And the lessons of winter are ...

KIRKCALDY;'December 2010 SNOW; 'Photo ; WALTER NEILSON

KIRKCALDY;'December 2010 SNOW; 'Photo ; WALTER NEILSON

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COUNCILLORS will hear the findings of a review of Fife Council’s winter gritting and snow clearing policy at a meeting today (Thursday).

Following the most severe winter weather in more than 50 years, the local authority undertook a review of its services - and its findings will go before the enterprise, environment and transportation committee.

The report says ‘many learning points have been gained’ from the last two years’ severe weather.

Dr Bob McLellan, head of transportation and environmental services, said: “We aim to improve the winter service this year by getting into residential streets at the same time as the priority routes.

More gritters

“We’ve purchased additional plant giving us a fleet of 31 gritters.

“These cover 23 primary gritting routes which equates to 59 per cent of the Fife Road Network.

“This is against a Scottish average of 42 per cent.

“Additional resources from our environmental operations and parks and countryside give us access to smaller plant and tractors, enabling us to tackle residential streets and footpaths more quickly.”

Feedback from last winter showed the region’s secondary routes had suffered unduly mainly due to the introduction of salt conversation practices following national salt shortages and subsequent guidance issued by the Scottish Salt Group.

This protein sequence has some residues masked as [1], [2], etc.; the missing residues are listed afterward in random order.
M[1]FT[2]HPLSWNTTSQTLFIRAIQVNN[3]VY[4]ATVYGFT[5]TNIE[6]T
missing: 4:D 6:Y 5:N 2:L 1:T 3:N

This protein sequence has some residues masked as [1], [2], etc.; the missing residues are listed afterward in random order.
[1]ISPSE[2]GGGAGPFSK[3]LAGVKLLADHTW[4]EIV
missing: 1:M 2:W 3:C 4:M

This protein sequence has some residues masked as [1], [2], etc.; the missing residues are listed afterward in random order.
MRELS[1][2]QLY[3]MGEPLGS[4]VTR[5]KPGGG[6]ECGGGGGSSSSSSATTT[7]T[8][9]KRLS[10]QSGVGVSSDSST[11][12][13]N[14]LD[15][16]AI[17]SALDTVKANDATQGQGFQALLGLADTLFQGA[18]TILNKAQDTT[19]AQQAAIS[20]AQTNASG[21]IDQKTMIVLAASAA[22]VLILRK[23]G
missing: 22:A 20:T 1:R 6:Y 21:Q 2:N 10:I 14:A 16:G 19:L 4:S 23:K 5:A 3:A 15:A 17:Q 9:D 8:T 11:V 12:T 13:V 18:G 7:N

The local authority have a budget of around £3.3m in place to deliver the winter service this year - an increase of £343,000 on 2010/11.

And Fife is maximising its salt holding at the start of this winter, with 40,000 tonnes, to ensure resilience against the most severe weather.

Bins restocked

Dr McLellan added: “Last year, we had access to 1,000 people during the peak periods of severe weather at a cost of £150,000 per day.

“We also very much welcomed the self help of Fife’s residents.

“The regular restocking of grit bins will continue this year and we have also ordered 3,000 one ton winter sacks for use at schools and care facilities.

“Communications have been improved to manage public expectations when the most severe conditions arise.

’’We will continue to build on this in the coming winter and encourage more engagement with the local communities to ensure we deliver a robust service.”